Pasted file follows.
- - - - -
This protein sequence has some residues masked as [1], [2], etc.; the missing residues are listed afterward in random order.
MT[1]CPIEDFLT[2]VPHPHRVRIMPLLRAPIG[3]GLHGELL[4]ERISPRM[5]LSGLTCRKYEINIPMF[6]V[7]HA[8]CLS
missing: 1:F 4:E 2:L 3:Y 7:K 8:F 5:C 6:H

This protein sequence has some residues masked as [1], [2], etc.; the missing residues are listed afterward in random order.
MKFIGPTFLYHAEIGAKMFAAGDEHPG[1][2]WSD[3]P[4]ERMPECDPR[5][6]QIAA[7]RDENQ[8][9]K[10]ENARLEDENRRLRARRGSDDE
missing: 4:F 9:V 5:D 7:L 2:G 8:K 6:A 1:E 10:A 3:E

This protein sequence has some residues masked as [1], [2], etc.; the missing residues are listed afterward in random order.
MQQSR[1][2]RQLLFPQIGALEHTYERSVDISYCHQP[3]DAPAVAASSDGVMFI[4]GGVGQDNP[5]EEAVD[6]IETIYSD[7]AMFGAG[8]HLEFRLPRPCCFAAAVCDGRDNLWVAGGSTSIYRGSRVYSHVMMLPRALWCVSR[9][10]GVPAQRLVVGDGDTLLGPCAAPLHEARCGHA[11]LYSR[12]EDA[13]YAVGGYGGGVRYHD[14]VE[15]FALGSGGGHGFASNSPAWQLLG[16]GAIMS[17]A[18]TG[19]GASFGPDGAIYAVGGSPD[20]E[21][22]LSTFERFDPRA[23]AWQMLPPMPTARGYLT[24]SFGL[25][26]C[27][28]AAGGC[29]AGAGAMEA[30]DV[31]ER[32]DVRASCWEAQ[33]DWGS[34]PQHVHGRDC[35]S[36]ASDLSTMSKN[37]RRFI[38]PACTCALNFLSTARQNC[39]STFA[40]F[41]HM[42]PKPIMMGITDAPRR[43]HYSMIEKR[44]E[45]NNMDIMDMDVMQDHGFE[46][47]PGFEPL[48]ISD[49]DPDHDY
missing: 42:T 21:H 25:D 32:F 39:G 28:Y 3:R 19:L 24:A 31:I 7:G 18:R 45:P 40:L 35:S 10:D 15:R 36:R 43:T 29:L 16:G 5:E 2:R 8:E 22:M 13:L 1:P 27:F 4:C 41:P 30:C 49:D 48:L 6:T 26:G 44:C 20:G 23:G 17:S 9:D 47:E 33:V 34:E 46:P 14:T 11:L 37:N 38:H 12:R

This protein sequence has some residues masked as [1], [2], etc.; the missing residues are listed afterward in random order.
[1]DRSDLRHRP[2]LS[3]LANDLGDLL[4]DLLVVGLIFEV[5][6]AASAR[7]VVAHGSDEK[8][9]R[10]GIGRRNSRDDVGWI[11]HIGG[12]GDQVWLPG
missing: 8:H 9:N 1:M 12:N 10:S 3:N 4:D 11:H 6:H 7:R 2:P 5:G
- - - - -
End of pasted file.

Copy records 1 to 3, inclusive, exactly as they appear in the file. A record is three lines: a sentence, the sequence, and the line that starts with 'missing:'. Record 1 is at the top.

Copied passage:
This protein sequence has some residues masked as [1], [2], etc.; the missing residues are listed afterward in random order.
MT[1]CPIEDFLT[2]VPHPHRVRIMPLLRAPIG[3]GLHGELL[4]ERISPRM[5]LSGLTCRKYEINIPMF[6]V[7]HA[8]CLS
missing: 1:F 4:E 2:L 3:Y 7:K 8:F 5:C 6:H

This protein sequence has some residues masked as [1], [2], etc.; the missing residues are listed afterward in random order.
MKFIGPTFLYHAEIGAKMFAAGDEHPG[1][2]WSD[3]P[4]ERMPECDPR[5][6]QIAA[7]RDENQ[8][9]K[10]ENARLEDENRRLRARRGSDDE
missing: 4:F 9:V 5:D 7:L 2:G 8:K 6:A 1:E 10:A 3:E

This protein sequence has some residues masked as [1], [2], etc.; the missing residues are listed afterward in random order.
MQQSR[1][2]RQLLFPQIGALEHTYERSVDISYCHQP[3]DAPAVAASSDGVMFI[4]GGVGQDNP[5]EEAVD[6]IETIYSD[7]AMFGAG[8]HLEFRLPRPCCFAAAVCDGRDNLWVAGGSTSIYRGSRVYSHVMMLPRALWCVSR[9][10]GVPAQRLVVGDGDTLLGPCAAPLHEARCGHA[11]LYSR[12]EDA[13]YAVGGYGGGVRYHD[14]VE[15]FALGSGGGHGFASNSPAWQLLG[16]GAIMS[17]A[18]TG[19]GASFGPDGAIYAVGGSPD[20]E[21][22]LSTFERFDPRA[23]AWQMLPPMPTARGYLT[24]SFGL[25][26]C[27][28]AAGGC[29]AGAGAMEA[30]DV[31]ER[32]DVRASCWEAQ[33]DWGS[34]PQHVHGRDC[35]S[36]ASDLSTMSKN[37]RRFI[38]PACTCALNFLSTARQNC[39]STFA[40]F[41]HM[42]PKPIMMGITDAPRR[43]HYSMIEKR[44]E[45]NNMDIMDMDVMQDHGFE[46][47]PGFEPL[48]ISD[49]DPDHDY
missing: 42:T 21:H 25:D 32:F 39:G 28:Y 3:R 19:L 24:A 31:I 7:G 18:R 45:P 40:L 35:S 10:D 15:R 36:R 43:T 29:L 16:G 5:E 2:R 8:E 22:M 13:L 1:P 27:F 4:C 41:P 30:C 49:D 48:L 6:T 26:G 44:C 20:G 23:G 17:S 9:D 47:E 33:V 34:E 46:P 14:T 11:L 37:N 38:H 12:R